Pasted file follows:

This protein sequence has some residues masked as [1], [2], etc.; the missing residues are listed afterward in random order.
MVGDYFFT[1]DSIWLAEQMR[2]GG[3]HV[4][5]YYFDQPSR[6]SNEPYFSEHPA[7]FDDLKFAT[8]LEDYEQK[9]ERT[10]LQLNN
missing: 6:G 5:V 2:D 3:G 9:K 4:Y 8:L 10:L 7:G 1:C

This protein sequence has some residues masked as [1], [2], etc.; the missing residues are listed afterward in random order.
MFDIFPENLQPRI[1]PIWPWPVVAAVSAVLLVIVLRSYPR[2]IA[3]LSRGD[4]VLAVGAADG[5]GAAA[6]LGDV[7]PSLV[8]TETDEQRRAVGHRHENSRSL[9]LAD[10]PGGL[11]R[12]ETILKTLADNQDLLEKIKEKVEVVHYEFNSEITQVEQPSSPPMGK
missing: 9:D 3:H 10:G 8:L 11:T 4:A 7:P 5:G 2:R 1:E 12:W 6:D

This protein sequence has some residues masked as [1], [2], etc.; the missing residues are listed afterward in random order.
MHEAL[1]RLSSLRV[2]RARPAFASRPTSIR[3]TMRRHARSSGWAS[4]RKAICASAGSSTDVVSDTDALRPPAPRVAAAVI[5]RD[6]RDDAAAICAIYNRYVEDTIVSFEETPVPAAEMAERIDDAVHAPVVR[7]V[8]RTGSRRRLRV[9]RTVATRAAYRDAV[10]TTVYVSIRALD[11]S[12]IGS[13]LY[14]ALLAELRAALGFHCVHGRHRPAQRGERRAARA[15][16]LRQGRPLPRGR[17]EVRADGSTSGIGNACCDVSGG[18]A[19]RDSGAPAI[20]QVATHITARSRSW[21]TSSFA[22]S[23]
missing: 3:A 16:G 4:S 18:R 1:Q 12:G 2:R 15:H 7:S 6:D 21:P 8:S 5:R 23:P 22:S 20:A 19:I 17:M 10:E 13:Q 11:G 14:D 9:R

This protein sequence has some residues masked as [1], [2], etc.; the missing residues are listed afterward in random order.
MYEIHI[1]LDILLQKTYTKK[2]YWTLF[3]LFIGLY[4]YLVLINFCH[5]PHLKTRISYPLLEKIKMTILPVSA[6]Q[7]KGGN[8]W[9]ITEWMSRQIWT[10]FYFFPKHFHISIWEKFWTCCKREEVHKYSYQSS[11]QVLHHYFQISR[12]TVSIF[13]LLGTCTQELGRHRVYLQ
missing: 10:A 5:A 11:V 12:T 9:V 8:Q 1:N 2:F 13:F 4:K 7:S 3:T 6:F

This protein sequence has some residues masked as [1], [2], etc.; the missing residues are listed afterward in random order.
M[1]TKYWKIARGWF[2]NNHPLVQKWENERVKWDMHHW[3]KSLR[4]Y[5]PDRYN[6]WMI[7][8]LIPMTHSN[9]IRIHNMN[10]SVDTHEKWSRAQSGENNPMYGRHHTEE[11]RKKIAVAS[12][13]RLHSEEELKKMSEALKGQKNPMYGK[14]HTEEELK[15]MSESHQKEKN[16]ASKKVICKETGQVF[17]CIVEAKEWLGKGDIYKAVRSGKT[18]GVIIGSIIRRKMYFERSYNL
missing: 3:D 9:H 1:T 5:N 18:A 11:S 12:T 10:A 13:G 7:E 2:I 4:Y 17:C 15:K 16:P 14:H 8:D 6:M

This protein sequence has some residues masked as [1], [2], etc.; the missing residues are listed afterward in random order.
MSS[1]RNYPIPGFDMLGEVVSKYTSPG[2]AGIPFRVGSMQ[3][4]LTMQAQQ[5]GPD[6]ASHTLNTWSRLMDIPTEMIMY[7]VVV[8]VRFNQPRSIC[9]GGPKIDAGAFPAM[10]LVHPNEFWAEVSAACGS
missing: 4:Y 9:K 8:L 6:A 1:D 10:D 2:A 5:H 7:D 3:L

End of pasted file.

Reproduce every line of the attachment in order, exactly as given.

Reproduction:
This protein sequence has some residues masked as [1], [2], etc.; the missing residues are listed afterward in random order.
MVGDYFFT[1]DSIWLAEQMR[2]GG[3]HV[4][5]YYFDQPSR[6]SNEPYFSEHPA[7]FDDLKFAT[8]LEDYEQK[9]ERT[10]LQLNN
missing: 6:G 5:V 2:D 3:G 9:K 4:Y 8:L 10:L 7:G 1:C

This protein sequence has some residues masked as [1], [2], etc.; the missing residues are listed afterward in random order.
MFDIFPENLQPRI[1]PIWPWPVVAAVSAVLLVIVLRSYPR[2]IA[3]LSRGD[4]VLAVGAADG[5]GAAA[6]LGDV[7]PSLV[8]TETDEQRRAVGHRHENSRSL[9]LAD[10]PGGL[11]R[12]ETILKTLADNQDLLEKIKEKVEVVHYEFNSEITQVEQPSSPPMGK
missing: 9:D 3:H 10:G 8:L 11:T 4:A 7:P 5:G 2:R 1:E 12:W 6:D

This protein sequence has some residues masked as [1], [2], etc.; the missing residues are listed afterward in random order.
MHEAL[1]RLSSLRV[2]RARPAFASRPTSIR[3]TMRRHARSSGWAS[4]RKAICASAGSSTDVVSDTDALRPPAPRVAAAVI[5]RD[6]RDDAAAICAIYNRYVEDTIVSFEETPVPAAEMAERIDDAVHAPVVR[7]V[8]RTGSRRRLRV[9]RTVATRAAYRDAV[10]TTVYVSIRALD[11]S[12]IGS[13]LY[14]ALLAELRAALGFHCVHGRHRPAQRGERRAARA[15][16]LRQGRPLPRGR[17]EVRADGSTSGIGNACCDVSGG[18]A[19]RDSGAPAI[20]QVATHITARSRSW[21]TSSFA[22]S[23]
missing: 3:A 16:G 4:S 18:R 1:Q 12:G 2:R 15:H 7:S 6:D 21:P 8:S 5:R 23:P 22:S 20:A 19:I 17:M 10:E 13:Q 11:G 14:D 9:R

This protein sequence has some residues masked as [1], [2], etc.; the missing residues are listed afterward in random order.
MYEIHI[1]LDILLQKTYTKK[2]YWTLF[3]LFIGLY[4]YLVLINFCH[5]PHLKTRISYPLLEKIKMTILPVSA[6]Q[7]KGGN[8]W[9]ITEWMSRQIWT[10]FYFFPKHFHISIWEKFWTCCKREEVHKYSYQSS[11]QVLHHYFQISR[12]TVSIF[13]LLGTCTQELGRHRVYLQ
missing: 10:A 5:A 11:V 12:T 9:V 8:Q 1:N 2:F 13:F 4:K 7:S 3:T 6:F

This protein sequence has some residues masked as [1], [2], etc.; the missing residues are listed afterward in random order.
M[1]TKYWKIARGWF[2]NNHPLVQKWENERVKWDMHHW[3]KSLR[4]Y[5]PDRYN[6]WMI[7][8]LIPMTHSN[9]IRIHNMN[10]SVDTHEKWSRAQSGENNPMYGRHHTEE[11]RKKIAVAS[12][13]RLHSEEELKKMSEALKGQKNPMYGK[14]HTEEELK[15]MSESHQKEKN[16]ASKKVICKETGQVF[17]CIVEAKEWLGKGDIYKAVRSGKT[18]GVIIGSIIRRKMYFERSYNL
missing: 3:D 9:H 1:T 5:N 18:A 11:S 12:T 10:A 13:G 7:E 2:I 4:Y 17:C 15:K 16:P 14:H 8:D 6:M

This protein sequence has some residues masked as [1], [2], etc.; the missing residues are listed afterward in random order.
MSS[1]RNYPIPGFDMLGEVVSKYTSPG[2]AGIPFRVGSMQ[3][4]LTMQAQQ[5]GPD[6]ASHTLNTWSRLMDIPTEMIMY[7]VVV[8]VRFNQPRSIC[9]GGPKIDAGAFPAM[10]LVHPNEFWAEVSAACGS
missing: 4:Y 9:K 8:L 6:A 1:D 10:D 2:A 5:H 7:D 3:L